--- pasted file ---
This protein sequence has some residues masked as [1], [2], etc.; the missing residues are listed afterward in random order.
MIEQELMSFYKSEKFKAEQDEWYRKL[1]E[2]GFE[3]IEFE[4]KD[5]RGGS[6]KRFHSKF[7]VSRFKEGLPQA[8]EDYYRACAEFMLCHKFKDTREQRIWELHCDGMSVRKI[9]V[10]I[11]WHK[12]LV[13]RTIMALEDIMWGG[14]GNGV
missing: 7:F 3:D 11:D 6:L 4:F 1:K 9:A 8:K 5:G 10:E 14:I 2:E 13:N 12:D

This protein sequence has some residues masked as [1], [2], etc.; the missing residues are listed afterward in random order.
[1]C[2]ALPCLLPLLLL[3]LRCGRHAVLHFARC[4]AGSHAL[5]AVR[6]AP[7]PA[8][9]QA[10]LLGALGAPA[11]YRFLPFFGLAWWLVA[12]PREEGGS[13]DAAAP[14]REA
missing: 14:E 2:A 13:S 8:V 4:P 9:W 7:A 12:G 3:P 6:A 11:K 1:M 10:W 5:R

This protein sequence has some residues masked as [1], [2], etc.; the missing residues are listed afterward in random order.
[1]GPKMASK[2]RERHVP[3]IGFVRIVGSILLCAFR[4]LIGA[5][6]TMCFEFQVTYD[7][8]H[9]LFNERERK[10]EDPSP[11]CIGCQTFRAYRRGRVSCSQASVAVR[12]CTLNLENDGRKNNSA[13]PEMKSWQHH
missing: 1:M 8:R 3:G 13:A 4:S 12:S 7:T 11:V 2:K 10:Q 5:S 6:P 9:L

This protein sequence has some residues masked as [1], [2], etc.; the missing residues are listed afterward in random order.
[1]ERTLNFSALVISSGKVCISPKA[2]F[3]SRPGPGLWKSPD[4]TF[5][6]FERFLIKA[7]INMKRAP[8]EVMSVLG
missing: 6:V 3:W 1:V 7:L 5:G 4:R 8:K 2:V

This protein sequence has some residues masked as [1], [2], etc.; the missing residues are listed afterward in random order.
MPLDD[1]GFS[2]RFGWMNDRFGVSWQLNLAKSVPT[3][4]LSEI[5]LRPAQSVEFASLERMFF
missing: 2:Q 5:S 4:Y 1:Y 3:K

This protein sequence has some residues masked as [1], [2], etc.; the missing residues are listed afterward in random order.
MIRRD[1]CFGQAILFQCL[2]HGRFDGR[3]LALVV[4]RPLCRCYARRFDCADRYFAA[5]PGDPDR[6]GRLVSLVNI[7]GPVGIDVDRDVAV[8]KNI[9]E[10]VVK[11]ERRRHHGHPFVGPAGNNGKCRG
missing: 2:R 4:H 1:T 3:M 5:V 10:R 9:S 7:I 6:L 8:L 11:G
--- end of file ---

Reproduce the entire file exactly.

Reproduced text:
This protein sequence has some residues masked as [1], [2], etc.; the missing residues are listed afterward in random order.
MIEQELMSFYKSEKFKAEQDEWYRKL[1]E[2]GFE[3]IEFE[4]KD[5]RGGS[6]KRFHSKF[7]VSRFKEGLPQA[8]EDYYRACAEFMLCHKFKDTREQRIWELHCDGMSVRKI[9]V[10]I[11]WHK[12]LV[13]RTIMALEDIMWGG[14]GNGV
missing: 7:F 3:D 11:D 6:L 4:F 1:K 9:A 8:K 5:G 10:E 14:I 2:E 13:N 12:D

This protein sequence has some residues masked as [1], [2], etc.; the missing residues are listed afterward in random order.
[1]C[2]ALPCLLPLLLL[3]LRCGRHAVLHFARC[4]AGSHAL[5]AVR[6]AP[7]PA[8][9]QA[10]LLGALGAPA[11]YRFLPFFGLAWWLVA[12]PREEGGS[13]DAAAP[14]REA
missing: 14:E 2:A 13:S 8:V 4:P 9:W 7:A 12:G 3:P 6:A 11:K 1:M 10:W 5:R

This protein sequence has some residues masked as [1], [2], etc.; the missing residues are listed afterward in random order.
[1]GPKMASK[2]RERHVP[3]IGFVRIVGSILLCAFR[4]LIGA[5][6]TMCFEFQVTYD[7][8]H[9]LFNERERK[10]EDPSP[11]CIGCQTFRAYRRGRVSCSQASVAVR[12]CTLNLENDGRKNNSA[13]PEMKSWQHH
missing: 1:M 8:R 3:G 13:A 4:S 12:S 7:T 11:V 2:K 10:Q 5:S 6:P 9:L

This protein sequence has some residues masked as [1], [2], etc.; the missing residues are listed afterward in random order.
[1]ERTLNFSALVISSGKVCISPKA[2]F[3]SRPGPGLWKSPD[4]TF[5][6]FERFLIKA[7]INMKRAP[8]EVMSVLG
missing: 6:V 3:W 1:V 7:L 5:G 4:R 8:K 2:V

This protein sequence has some residues masked as [1], [2], etc.; the missing residues are listed afterward in random order.
MPLDD[1]GFS[2]RFGWMNDRFGVSWQLNLAKSVPT[3][4]LSEI[5]LRPAQSVEFASLERMFF
missing: 2:Q 5:S 4:Y 1:Y 3:K

This protein sequence has some residues masked as [1], [2], etc.; the missing residues are listed afterward in random order.
MIRRD[1]CFGQAILFQCL[2]HGRFDGR[3]LALVV[4]RPLCRCYARRFDCADRYFAA[5]PGDPDR[6]GRLVSLVNI[7]GPVGIDVDRDVAV[8]KNI[9]E[10]VVK[11]ERRRHHGHPFVGPAGNNGKCRG
missing: 2:R 4:H 1:T 3:M 5:V 10:R 9:S 7:I 6:L 8:L 11:G